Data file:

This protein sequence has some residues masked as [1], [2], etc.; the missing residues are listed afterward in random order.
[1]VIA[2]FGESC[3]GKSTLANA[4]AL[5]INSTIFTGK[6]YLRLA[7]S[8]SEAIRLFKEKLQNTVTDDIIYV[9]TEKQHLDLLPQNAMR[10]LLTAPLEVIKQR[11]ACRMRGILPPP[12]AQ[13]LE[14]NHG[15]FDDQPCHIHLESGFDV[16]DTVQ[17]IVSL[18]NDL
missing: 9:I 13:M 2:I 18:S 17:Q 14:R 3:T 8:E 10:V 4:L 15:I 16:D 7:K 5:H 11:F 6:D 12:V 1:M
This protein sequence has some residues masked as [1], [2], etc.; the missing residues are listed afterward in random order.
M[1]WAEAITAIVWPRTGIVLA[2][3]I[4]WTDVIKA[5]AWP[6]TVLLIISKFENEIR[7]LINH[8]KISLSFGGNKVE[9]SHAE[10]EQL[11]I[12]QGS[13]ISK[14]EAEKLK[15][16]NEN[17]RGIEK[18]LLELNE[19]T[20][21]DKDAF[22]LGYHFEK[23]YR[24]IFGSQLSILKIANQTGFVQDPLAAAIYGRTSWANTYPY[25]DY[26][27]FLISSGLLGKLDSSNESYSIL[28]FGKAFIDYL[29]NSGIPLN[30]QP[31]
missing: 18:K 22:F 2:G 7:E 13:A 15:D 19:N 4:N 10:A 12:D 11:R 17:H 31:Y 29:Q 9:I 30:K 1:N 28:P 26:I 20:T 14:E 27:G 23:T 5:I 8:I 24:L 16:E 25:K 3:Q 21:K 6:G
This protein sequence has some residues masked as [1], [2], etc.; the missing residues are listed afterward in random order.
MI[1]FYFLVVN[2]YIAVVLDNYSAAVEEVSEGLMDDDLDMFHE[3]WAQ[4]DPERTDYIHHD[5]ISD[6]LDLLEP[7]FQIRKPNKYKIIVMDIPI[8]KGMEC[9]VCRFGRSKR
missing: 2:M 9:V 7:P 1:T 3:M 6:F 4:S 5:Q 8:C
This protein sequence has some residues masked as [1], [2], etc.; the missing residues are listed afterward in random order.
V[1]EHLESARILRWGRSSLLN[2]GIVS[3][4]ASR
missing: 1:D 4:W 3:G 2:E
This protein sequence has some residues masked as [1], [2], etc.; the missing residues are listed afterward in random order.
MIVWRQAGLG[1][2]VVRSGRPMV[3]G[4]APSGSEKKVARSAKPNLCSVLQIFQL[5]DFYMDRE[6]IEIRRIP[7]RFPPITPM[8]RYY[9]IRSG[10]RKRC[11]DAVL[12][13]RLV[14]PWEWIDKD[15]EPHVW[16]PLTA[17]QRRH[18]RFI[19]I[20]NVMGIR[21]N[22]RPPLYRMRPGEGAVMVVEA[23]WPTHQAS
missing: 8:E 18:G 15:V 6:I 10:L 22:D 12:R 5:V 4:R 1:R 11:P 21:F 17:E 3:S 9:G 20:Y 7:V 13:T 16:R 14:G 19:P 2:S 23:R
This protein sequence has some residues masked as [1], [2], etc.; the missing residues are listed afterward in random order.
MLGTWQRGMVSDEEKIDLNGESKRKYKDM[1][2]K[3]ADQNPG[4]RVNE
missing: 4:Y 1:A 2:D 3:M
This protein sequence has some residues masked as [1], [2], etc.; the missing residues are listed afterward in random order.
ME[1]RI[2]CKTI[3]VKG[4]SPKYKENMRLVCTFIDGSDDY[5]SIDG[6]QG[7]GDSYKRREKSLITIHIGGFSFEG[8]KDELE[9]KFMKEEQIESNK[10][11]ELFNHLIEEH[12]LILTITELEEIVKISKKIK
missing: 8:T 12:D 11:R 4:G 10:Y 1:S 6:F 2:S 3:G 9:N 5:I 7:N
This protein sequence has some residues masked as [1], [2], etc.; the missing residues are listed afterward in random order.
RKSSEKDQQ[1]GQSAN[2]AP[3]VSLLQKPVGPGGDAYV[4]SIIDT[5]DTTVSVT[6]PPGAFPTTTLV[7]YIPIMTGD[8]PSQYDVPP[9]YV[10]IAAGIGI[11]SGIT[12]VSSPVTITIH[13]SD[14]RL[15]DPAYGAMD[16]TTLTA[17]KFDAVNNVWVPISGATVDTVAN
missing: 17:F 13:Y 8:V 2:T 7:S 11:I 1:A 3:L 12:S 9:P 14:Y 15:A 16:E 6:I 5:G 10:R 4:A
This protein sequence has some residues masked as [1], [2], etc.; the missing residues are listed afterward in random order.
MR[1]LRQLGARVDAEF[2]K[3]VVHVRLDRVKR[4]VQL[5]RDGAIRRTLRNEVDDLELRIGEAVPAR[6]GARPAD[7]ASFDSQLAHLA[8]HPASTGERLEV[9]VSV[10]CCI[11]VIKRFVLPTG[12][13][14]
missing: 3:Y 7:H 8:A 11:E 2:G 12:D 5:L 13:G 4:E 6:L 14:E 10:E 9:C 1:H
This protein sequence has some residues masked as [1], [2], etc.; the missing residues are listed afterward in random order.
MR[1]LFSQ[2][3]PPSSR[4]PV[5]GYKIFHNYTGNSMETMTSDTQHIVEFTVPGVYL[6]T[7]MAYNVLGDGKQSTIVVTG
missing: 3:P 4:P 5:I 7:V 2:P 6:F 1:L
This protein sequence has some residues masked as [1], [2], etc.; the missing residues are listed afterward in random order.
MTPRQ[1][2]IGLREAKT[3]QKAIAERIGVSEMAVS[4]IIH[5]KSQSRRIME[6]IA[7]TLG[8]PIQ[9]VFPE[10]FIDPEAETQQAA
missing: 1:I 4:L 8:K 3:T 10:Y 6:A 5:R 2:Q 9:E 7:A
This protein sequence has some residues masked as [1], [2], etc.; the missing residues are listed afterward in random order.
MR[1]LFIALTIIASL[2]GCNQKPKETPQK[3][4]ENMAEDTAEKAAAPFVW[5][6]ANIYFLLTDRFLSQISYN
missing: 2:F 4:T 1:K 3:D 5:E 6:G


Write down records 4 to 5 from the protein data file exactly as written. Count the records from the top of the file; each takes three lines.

This protein sequence has some residues masked as [1], [2], etc.; the missing residues are listed afterward in random order.
V[1]EHLESARILRWGRSSLLN[2]GIVS[3][4]ASR
missing: 1:D 4:W 3:G 2:E
This protein sequence has some residues masked as [1], [2], etc.; the missing residues are listed afterward in random order.
MIVWRQAGLG[1][2]VVRSGRPMV[3]G[4]APSGSEKKVARSAKPNLCSVLQIFQL[5]DFYMDRE[6]IEIRRIP[7]RFPPITPM[8]RYY[9]IRSG[10]RKRC[11]DAVL[12][13]RLV[14]PWEWIDKD[15]EPHVW[16]PLTA[17]QRRH[18]RFI[19]I[20]NVMGIR[21]N[22]RPPLYRMRPGEGAVMVVEA[23]WPTHQAS
missing: 8:E 18:G 15:V 6:I 10:L 22:D 12:R 5:V 4:R 1:R 11:P 21:F 17:E 3:S 9:G 20:Y 7:V 13:T 16:R 14:G 19:P 2:S 23:R